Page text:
Peacetime had meant Sturt was nearly 28 before he reached Lieutenant, 30 before being promoted to Captain. His rank was lowly, as was his pay. He was unmarried and, in an age when men of his class were expected to “make their mark”, he had little to show for himself. And when he found that he was to oversee the transportation of convicts to the fledgling colony of NSW in 1826, whatever hopes he had held for himself seemed utterly dashed.

But as the Mariner, with her cargo of 75 mainly Irish convicts swung to port and entered the heads of Sydney Harbour, by his own admission, he was instantly captivated.

With mingled feelings I gazed for the first time upon the bold cliffs at the entrance to Port Jackson, however I did not anticipate anything equal to the scene as we sailed up that noble and extensive basin. In a climate so soft one barely requires a dwelling, and so enchanting few have left it but with regret, the spirits must needs be acted upon and the heart feel lighter.”

From a young age, Sturt had been considered a dreamer. And if those dreams had been suppressed by his military experiences, that first year in Australia reignited them in a way that would forever alter his life.

Within six months of his arrival, he was appointed military secretary to Governor Ralph Darling and with his liberation from the direct rigidity of the army and the experience of life in what was a largely unknown continent, those dreams began to re-emerge. Sturt began to see exploration as his calling. With it would come the “credit” he desired, coupled with the prospect of financial reward. Money, status and at last the chance to “climb the ladder.” And Darling, who as it happened was related by marriage, would become his sponsor.

Again, to his cousin on 10th November, 1827, he wrote:

The Governor-General has appointed me his military secretary but in February I take an expedition into the interior to ascertain the level of the inland plains and to determine the supposed existence of an inland sea. This will not be unattended with danger however, it is a most important trust, and if I succeed, as I anticipate, I shall earn some credit…in no case could a career more honourable than that of discovery have been open to me when I landed on Australian shores.”

Sturt undertook two expeditions for Darling and discover he did. First the Darling River and then the Murray. And those journeys into the unknown were both conducted with polish and bravery. He also proved a popular leader of men with four of those who had spent five months with him under difficult conditions during his first expedition enthusiastically joining him on the second.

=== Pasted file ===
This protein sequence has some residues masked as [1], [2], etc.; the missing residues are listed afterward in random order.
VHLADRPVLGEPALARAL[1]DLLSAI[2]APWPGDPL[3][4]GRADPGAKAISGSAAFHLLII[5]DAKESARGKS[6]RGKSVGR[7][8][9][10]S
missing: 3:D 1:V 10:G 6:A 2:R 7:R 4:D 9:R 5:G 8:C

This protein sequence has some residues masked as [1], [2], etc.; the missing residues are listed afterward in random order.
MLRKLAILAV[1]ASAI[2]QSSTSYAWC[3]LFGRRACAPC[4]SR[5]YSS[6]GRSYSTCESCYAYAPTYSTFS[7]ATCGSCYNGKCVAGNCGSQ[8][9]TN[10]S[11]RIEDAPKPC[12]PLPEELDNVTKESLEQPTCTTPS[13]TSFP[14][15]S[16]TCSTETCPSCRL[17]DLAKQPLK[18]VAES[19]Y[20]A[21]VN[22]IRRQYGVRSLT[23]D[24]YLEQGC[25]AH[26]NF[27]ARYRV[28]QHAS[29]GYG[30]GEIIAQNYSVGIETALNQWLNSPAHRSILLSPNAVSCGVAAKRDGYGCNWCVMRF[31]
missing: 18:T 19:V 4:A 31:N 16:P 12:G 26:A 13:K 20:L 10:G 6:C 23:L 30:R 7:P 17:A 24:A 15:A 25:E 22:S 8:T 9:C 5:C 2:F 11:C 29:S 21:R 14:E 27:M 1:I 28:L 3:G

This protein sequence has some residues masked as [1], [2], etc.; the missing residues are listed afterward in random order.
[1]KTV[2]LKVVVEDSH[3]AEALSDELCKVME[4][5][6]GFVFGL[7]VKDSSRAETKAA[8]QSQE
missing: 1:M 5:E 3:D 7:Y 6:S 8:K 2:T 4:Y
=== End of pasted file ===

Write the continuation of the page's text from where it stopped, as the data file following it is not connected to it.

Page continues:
Sturt also demonstrated a meticulous care for detail. Having studied surveying whilst on duty in France he charted every bend along the rivers he explored with the compass bearing and length of every reach: these charts still exist, and their accuracy is extraordinary.

And when he returned to Sydney after his expedition down the Murray, he was celebrated with The Sydney Gazette gushing in its tribute:

“Captain Sturt has inscribed his name in indelible characters upon the records of our history, and will occupy a respectable rank among those heroic men to whom the world is indebted for geographical knowledge.”

Sturt had, in the fledgling colony of NSW at least, made his mark. He had status, but the rewards were not forthcoming and when he returned to England in 1832, he did so not simply as a man who had seen more of inland Australia than any other European, but broke and determined to bring to Her Majesties Government’s attention the importance of his discoveries. He sold his commission in 1833 for the not insubstantial sum of 2,000 pounds, published an account of his travels and, after much bureaucratic wrangling, was awarded a grant of 2,000 hectares in NSW. In June of 1834 he married the daughter of a family friend, Charlotte Greene, and sailed again for Australia.